7 days ago •
Response to a blog post about printing Yoda heads. Is *just* reproducing someone else's work being a maker? Is copying the same thing as doing original work?
I can add some suspiciously depressing observations: almost no one is creative.
There’s a psychological test for this, called the “Creative Achievement Questionnaire”, you can find it online and take it yourself. Don’t do that.
Seriously, don’t take that test – it’ll only make you depressed and want to give up being creative.
The median score for this test in the general population is… wait for it… zero. About 70% of the adult population scores zero on this measure of creativity.
Of further note, creativity follows a Pareto distribution; meaning that the amount of creativity people have is an inverse exponential curve: most of the creativity is generated by a small number of people, and the vast majority of people who even score on the creativity scale score below 5.
About 70% of the population score zero, of the remaining 30% we see that 70% of *those* people score a 1, and of the 30% of the 30%, about 70% of *those* people score 2, and so on.
About half a million books are published each year, the square root of that number have half the sales (Pareto distribution…), the square root of the square root take up 3/4 of all sales, and so on. Stephen king sells a lot of books, while the vast *vast* majority of writers have no sales at all.
It’s depressing, really.
As a further observation, I note that the vast majority of articles and videos of people doing “science” is actually people reproducing what other scientists have done. Ben Krasnow is mostly a reproduction shop (with a little bit of science), Tech Ingredients is somewhat sciency, but just about everyone else is just reproducing something “neat and interesting”, and claiming that it’s “Science!” for audience appeal.
There are mitigating factors and some nuance in the Creative Achievement thing, but article commentary is the wrong place for discussion. Contact me on .IO if you want more details.
02/25/2021 at 19:22 •
Looking at the issue from a psychological perspective.
The psychology of happy
Happiness has been studied over the last few decades, and those findings might be relevant.
We can start with the definitions: "Happy" is generally taken to mean "joyful", but it can also mean "satisfied"; as in: "I am happy with the results". Looking through the literature, it's not clear to me whether the findings on happiness are specific to "joyful", which would be Serotonin, or "satisfied", which would be Dopamine. My take is that the research doesn't make the distinction, so the results might be applicable to both.
The key observation about happiness is that we never achieve it because we keep moving the goalposts. No matter the difficulty of achieving a happiness goal, achieving it doesn't make you happy - it only means that you focus on the next goal.
Getting good grades doesn't make you happy because now you have to get better grades. Getting into an Ivy League college doesn't make you happy, you focus on the stress and workload and competition with the other students. Getting a good job doesn't make you happy because now you have to get a better job. It's always more pay, a bigger house, less stress, and a generally better life.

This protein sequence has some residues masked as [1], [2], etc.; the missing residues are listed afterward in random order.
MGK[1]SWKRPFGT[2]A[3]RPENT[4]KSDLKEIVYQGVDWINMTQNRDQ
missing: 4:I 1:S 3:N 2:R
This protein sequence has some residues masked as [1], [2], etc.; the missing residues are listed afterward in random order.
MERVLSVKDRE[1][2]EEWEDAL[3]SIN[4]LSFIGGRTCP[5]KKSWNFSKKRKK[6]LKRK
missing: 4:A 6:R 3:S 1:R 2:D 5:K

Happiness is always on the other side of the cognitive horizon(*).
We could apply this to projects as well. If we take the "satisfied" definition of happiness, then we're never "happy" with our projects because they can always be improved. This leads to philosophical discussions of when (or if) to continue to version 2, which lead to Kristina's post.
One useful result from studies of happiness is that it helps if start noticing things that already exist that you should be happy about. "Gratitude" exercises (google that) can increase your personal happiness: write down 3 things to be grateful for, do this each day for 30 days, and your brain learns correlation and changes your world view to notice the things that make you happy.
(As an aside, being happy makes you more effective in just about every positive way: you learn faster, make fewer mistakes, have more energy, get along better with people and so on.)
Can a similar campaign make people more satisfied with their projects?
Let's propose a similar process.
Each day for 30 days, write down 3 project things/aspects that you are satisfied with: things that you did well, that that are particularly pleasing, elegant, or robust. Things that you probably wouldn't change in version 2. These can be specific physical aspects ("that new stitching pattern was especially robust"), or abstract ("using shell commands instead of function calls makes a lot of sense").
Also, each day for 30 days write down 3 project things that you are *not* satisfied with... but also write down what the better solution is: rebuild with better materials, rework the PCB layout, find a different chip to use. Whatever it is, write down just a sentence or two describing the proposed solution.